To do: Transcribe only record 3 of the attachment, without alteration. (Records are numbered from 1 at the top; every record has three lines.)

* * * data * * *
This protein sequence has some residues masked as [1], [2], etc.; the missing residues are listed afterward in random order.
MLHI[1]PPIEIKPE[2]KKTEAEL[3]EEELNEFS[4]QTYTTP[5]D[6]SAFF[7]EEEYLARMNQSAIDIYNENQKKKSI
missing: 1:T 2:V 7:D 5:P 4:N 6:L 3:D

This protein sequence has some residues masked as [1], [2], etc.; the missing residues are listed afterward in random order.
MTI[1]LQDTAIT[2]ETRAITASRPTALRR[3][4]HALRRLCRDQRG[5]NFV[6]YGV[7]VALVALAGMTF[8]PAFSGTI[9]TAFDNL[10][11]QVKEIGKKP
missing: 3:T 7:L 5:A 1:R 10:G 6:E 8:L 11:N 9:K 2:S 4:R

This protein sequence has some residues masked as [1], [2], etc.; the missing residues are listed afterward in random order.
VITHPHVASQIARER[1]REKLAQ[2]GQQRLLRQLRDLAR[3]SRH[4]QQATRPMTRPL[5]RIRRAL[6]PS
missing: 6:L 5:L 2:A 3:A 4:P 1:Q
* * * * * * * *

This protein sequence has some residues masked as [1], [2], etc.; the missing residues are listed afterward in random order.
VITHPHVASQIARER[1]REKLAQ[2]GQQRLLRQLRDLAR[3]SRH[4]QQATRPMTRPL[5]RIRRAL[6]PS
missing: 6:L 5:L 2:A 3:A 4:P 1:Q